All the attention on Quick-Step Floors in the past few weeks has been on Tom Boonen and his final ride at Paris-Roubaix on Sunday. If Boonen were to win on Sunday, it would be a fairy-tale ending to his career that would put him into the record books as the most successful Paris-Roubaix rider with five titles overall.
The Hell of the North doesn't do sentimentality, however, and there is every chance that the race could close out Boonen's time at the Classics as disappointingly as it did for Fabian Cancellara last year. Quick-Step Floors have other options alongside Boonen with former winner Niki Terpstra and podium finisher Zdenek Stybar. Either rider could seal the deal for the team on Sunday, but Terpstra says that they are behind their departing leader.
"Of course, we have to race the race, but I think that everybody supports Tom to make history," Terpstra told Cyclingnews.
Terpstra has been teammates with Boonen since joining the team in 2011. Boonen admitted that he hadn't been too happy about Terpstra joining the team at the time, but in the intervening years the pair have developed a good relationship on and off the bike, and the Dutchman says he'll miss Boonen both on and off the bike.
"For sure, I'm going to miss him, but that's life, and we go on," he said. “I'll miss him in races, but I'll also miss him outside the race. He's always good fun to have in the team, and that's the thing I'm going to miss."
Terpstra won Paris-Roubaix in 2014 by 20 seconds over John Degenkolb, after a late attack following the last sector of cobbles. While the attention has been on Boonen and the high-flying Philippe Gilbert, Terpstra has enjoyed a solid spring campaign with fourth at Gent-Wevelgem and third at the Tour of Flanders. It is this weekend that he has been looking forward to most and he's raring to go.
"I feel really good, because I'm obviously confident that I'm in really good shape and now my favourite Classic is coming, and I'm excited," he said. “It's so tough, and it's always a hard race. It doesn't matter if you're first or right at the back, it's a tough race. I think it's one of the only races where everybody keeps on riding to even make the stadium on time. If you're that far back then normally, you would stop and go into the last car. But here, everybody keeps racing it's just a special race."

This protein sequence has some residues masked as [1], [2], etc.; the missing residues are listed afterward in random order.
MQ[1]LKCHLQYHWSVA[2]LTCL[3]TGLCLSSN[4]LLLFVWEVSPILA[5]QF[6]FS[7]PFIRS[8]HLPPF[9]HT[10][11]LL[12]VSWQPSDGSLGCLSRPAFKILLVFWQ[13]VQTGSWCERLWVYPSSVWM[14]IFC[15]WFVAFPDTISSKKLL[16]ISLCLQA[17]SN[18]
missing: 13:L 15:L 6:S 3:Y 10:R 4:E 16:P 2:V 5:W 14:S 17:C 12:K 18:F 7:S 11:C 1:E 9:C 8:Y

Quick-Step Floors as a whole has been on a high since their victory with Yves Lampaert at Dwars door Vlaanderen. They took the race to their competitors last Sunday at the Tour of Flanders, forcing the key split on the Muur, which would eventually set up Gilbert's 55km solo ride to victory. Much of the same attitude can be expected going into this Sunday's race, as they look to shake off their strongest competitors before the Roubaix velodrome.
"That's our style. Normally yes, if you go and attack early then others have to chase us," said Terpstra. “If it is the other way around and we have to chase others then that is never good. It's our style of racing, and we keep going like this.
"Of course, Van Avermaet and Sagan are the two biggest opponents at the moment. But there's also John Degenkolb. He also won Paris-Roubaix, and he's in good shape, so I expect him to be in front. There's also Alexander Kristoff. I don't have a surprising name for you."
There has been little rain in recent weeks, and the cobbles are going to be as dusty as ever. This weekend is expected to be dry yet again, with the mercury rising to 20 degrees at times, which Terpstra says presents its own challenges.
"It's going to be pretty warm, and that's actually hard because you have to adapt from the fresher weather. 20 degrees on the cobblestones over 260k is going to dehydrate you. You're really going to feel it in the end. It's only 20 degrees, but it's going to feel like more."
Born in Ireland to a cycling family and later moved to the Isle of Man, so there was no surprise when I got into the sport. Studied sports journalism at university before going on to do a Masters in sports broadcast. After university I spent three months interning at Eurosport, where I covered the Tour de France. In 2012 I started at Procycling Magazine, before becoming the deputy editor of Procycling Week. I then joined Cyclingnews, in December 2013.
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